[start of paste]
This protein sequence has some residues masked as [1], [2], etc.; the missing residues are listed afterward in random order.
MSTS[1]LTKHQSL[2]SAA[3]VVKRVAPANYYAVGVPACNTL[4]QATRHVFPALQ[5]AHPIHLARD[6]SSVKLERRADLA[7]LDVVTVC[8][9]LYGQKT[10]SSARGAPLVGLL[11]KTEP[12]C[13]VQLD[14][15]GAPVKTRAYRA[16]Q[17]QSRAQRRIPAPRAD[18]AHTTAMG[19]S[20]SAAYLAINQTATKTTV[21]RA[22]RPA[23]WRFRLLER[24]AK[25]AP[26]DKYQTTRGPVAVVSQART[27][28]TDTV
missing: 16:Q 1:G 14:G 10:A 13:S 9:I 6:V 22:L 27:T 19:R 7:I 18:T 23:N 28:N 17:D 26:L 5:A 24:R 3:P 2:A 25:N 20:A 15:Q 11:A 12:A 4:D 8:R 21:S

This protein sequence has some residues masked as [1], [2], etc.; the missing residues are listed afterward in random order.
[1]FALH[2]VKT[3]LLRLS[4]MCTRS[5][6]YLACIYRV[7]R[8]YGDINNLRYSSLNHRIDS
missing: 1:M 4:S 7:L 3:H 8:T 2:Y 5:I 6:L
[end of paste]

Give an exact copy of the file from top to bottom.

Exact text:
This protein sequence has some residues masked as [1], [2], etc.; the missing residues are listed afterward in random order.
MSTS[1]LTKHQSL[2]SAA[3]VVKRVAPANYYAVGVPACNTL[4]QATRHVFPALQ[5]AHPIHLARD[6]SSVKLERRADLA[7]LDVVTVC[8][9]LYGQKT[10]SSARGAPLVGLL[11]KTEP[12]C[13]VQLD[14][15]GAPVKTRAYRA[16]Q[17]QSRAQRRIPAPRAD[18]AHTTAMG[19]S[20]SAAYLAINQTATKTTV[21]RA[22]RPA[23]WRFRLLER[24]AK[25]AP[26]DKYQTTRGPVAVVSQART[27][28]TDTV
missing: 16:Q 1:G 14:G 10:A 13:S 9:I 6:V 22:L 27:T 19:R 7:I 18:T 23:N 28:N 17:D 26:L 5:A 24:R 3:P 2:A 25:N 20:A 15:Q 11:A 12:A 4:D 8:R 21:S

This protein sequence has some residues masked as [1], [2], etc.; the missing residues are listed afterward in random order.
[1]FALH[2]VKT[3]LLRLS[4]MCTRS[5][6]YLACIYRV[7]R[8]YGDINNLRYSSLNHRIDS
missing: 1:M 4:S 7:L 3:H 8:T 2:Y 5:I 6:L